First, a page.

New data recently presented at the 2015 American College of Rheumatology Annual Meeting in San Francisco showed that mycophenolate mofitil is as efficient as cyclophosphamide for the treatment of interstitial lung disease in individuals with scleroderma.
Scleroderma, or systemic sclerosis, is a chronic systemic autoimmune disease characterized by a hardening of the skin that, in its more severe form, can also affect internal organs. One particular clinical complication of scleroderma is interstitial lung disease, a condition characterized by progressive scarring of lung tissue eventually leading to an impaired breathing ability.
“For a sizeable fraction of people with scleroderma, scaring lung disease can be associated with a great deal of suffering and even with death,” explained lead investigator in the study, Philip Clements, MD, MPH, professor emeritus, David Geffen School of Medicine at University of California, Los Angeles in a recent news release. “We postulated that the interstitial lung disease seen in scleroderma was caused in part by inflammation. We therefore sought to decrease the inflammation with medications that have strong anti-inflammatory properties, namely cyclophosphamide and mycophenolate mofitil.”
The research team followed 142 patients with interstitial lung disease associated with scleroderma for two years to assess the effect of oral cyclophosphamide (Cytoxan®) or mycophenolate mofitil (CellCept®) in patients’ forced vital capacity.
All patients enrolled in the study had a scleroderma diagnosis for about seven years and presented difficulty in breathing, moderate shortness of breath, or an initial forced vital capacity result between 45-80%. All patients also had evidence of lung scarring or thickening in high-resolution computed tomography (CT) scans.
For the study, each participant was randomly assigned to orally receive 2 mg/kg of cyclophosphamide daily for a period of one year and then a placebo every day for the second study year. The second group of patients received up to 1,500 mg of mycophenolate mofitil twice per day for the two years of the study. At baseline and every three months until study completion, each patient had a physical examination involving lung function tests, the Modified Rodnan Skin Scoring, and an assessment questionnaire focused on patients’ symptoms.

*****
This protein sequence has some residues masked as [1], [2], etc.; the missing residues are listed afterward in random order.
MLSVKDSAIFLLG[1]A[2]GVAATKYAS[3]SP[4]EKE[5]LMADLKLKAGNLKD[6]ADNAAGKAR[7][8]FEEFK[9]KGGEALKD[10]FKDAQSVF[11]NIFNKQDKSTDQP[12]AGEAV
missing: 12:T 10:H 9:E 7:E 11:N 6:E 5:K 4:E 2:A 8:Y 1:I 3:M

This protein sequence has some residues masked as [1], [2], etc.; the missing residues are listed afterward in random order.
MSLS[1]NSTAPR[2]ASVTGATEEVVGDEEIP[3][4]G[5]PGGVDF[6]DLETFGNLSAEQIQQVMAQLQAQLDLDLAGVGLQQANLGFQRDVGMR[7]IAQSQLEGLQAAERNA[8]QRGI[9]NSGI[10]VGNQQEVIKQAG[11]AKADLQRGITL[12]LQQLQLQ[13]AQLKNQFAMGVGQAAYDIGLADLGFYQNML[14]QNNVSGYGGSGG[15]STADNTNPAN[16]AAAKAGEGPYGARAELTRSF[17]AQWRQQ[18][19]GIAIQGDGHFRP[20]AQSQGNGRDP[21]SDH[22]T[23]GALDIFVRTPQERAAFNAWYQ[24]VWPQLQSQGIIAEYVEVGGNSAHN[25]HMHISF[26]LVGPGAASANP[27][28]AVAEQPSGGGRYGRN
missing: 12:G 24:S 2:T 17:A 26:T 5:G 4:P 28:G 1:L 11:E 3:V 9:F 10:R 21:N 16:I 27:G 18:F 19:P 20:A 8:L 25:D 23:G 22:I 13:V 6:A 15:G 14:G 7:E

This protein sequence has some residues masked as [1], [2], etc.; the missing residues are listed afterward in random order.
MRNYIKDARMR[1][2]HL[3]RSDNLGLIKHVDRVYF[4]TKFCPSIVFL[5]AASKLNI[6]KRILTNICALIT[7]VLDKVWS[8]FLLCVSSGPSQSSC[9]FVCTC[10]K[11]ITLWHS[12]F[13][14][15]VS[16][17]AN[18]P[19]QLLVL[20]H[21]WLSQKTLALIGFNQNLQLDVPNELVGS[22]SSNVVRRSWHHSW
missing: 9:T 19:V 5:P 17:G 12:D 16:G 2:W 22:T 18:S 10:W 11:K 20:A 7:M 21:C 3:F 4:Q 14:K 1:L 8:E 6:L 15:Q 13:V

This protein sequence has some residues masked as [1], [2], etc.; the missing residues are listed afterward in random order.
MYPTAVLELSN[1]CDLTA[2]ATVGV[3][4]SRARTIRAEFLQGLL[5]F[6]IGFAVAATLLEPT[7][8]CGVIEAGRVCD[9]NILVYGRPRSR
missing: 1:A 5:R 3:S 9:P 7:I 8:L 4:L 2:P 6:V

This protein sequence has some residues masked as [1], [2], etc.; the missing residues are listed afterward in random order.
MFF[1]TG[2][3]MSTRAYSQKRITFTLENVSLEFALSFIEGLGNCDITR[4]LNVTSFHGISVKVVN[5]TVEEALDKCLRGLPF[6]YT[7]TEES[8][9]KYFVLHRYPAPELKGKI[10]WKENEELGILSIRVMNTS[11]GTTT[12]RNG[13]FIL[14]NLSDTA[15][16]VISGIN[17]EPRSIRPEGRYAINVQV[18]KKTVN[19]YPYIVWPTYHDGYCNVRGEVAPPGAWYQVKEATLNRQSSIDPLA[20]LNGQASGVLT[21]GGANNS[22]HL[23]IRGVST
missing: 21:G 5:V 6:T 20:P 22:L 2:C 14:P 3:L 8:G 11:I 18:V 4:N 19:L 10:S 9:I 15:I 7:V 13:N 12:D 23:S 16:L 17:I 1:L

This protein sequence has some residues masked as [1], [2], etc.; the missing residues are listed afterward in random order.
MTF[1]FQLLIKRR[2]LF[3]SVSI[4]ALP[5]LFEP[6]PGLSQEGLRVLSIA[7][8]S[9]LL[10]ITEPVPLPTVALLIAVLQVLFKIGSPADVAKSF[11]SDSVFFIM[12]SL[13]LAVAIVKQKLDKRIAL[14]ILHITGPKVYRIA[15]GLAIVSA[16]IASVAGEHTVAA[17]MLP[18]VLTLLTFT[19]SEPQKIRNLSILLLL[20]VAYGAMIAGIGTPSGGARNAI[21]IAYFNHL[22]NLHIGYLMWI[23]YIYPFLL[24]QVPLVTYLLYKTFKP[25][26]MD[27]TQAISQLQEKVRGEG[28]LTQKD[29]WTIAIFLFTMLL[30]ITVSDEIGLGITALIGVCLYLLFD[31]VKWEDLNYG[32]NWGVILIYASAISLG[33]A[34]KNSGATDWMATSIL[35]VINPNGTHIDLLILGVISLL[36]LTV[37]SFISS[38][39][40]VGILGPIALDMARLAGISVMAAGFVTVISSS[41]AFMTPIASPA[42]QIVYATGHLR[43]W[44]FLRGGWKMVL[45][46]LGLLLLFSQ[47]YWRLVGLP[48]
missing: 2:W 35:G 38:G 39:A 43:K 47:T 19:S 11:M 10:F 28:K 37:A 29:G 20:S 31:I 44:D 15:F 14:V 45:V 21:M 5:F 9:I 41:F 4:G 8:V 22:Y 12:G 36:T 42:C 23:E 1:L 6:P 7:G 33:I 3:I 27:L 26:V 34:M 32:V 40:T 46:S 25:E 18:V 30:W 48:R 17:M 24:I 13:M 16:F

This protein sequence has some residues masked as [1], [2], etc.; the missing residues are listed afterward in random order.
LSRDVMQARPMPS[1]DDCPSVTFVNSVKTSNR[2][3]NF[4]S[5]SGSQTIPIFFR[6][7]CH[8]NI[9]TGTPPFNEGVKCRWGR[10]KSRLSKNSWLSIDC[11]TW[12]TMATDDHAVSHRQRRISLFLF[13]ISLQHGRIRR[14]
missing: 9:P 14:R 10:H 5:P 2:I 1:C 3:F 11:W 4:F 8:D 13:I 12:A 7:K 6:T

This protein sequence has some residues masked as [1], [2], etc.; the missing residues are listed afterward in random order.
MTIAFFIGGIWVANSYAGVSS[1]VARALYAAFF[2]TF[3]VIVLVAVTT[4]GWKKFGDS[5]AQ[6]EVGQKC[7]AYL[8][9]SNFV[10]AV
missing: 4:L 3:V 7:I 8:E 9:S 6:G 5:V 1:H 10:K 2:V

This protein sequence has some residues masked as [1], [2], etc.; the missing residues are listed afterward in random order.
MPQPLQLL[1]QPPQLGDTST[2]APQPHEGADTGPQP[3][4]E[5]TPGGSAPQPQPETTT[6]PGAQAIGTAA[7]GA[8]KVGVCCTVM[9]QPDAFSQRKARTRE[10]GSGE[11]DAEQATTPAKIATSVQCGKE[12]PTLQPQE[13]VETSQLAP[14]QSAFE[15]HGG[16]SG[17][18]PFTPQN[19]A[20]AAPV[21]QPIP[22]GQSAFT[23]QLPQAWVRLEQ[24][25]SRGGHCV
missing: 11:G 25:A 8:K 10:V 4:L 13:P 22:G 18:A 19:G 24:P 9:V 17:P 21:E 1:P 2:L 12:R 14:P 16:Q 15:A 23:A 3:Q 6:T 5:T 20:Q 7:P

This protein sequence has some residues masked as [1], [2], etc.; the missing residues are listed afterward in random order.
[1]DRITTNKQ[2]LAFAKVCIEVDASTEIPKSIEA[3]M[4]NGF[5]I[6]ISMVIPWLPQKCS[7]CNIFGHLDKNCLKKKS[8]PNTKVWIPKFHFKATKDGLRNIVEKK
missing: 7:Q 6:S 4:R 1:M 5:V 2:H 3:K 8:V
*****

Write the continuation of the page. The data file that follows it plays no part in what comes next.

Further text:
At two years of follow-up, the results revealed that both groups exhibited identical and significant improvements in skin thickening (modified Rodnan Skin Score), lung function (measured by forced vital capacity), breathlessness (assessed by a breathing questionnaire), and in interstitial lung change on high-resolution CT scan of the lungs.
A total of 56 patients did not finish the two-year study, and of these, 36 patients were from the group receiving cyclophosphamide. 23% of the patients under cyclophosphamide treatment and 4% of the patients under mycophenolate mofitil treatment received an alternative treatment with tocilizimab, rituximab, mycophenolate mofitil or cyclophosphamide, after stopping the study treatment medication.
“Many of the cyclophosphamide dropouts were put on strong anti-inflammatory medications by their primary physicians after they had stopped study medications. We hypothesize that these treatments — that were started outside the study framework — could have artificially improved the outcomes in these cyclophosphamide dropouts at a time when they would have been receiving placebo if they had continued study medication in the second year,” Dr. Clements explained concerning the role alternative treatments might have played in the outcomes of the study.
In terms of side events, the most commonly observed were deficiencies in blood platelets, weight loss and reduction in white blood cell count; however, these were not related with an increase in the cases of pneumonia or excessive bleeding. According to Dr. Clements, although both medications have the potential for serious adverse events, with vigilant monitoring they can be used relatively securely for the treatment of scleroderma patients with lung disease.
“The most frequent cause of death among patients with scleroderma is interstitial lung disease. Since interstitial lung disease produces permanent damage predominantly in the first five-to-seven years of scleroderma, it is important that people with scleroderma get screened with lung function tests regularly every six months in those first five-to-seven years. If a patient’s lung function declines, rheumatologists should consider treating him or her as early as possible with cyclophosphamide or mycophenolate mofitil to try to prevent further progressive lung scaring,” concluded Dr. Clements.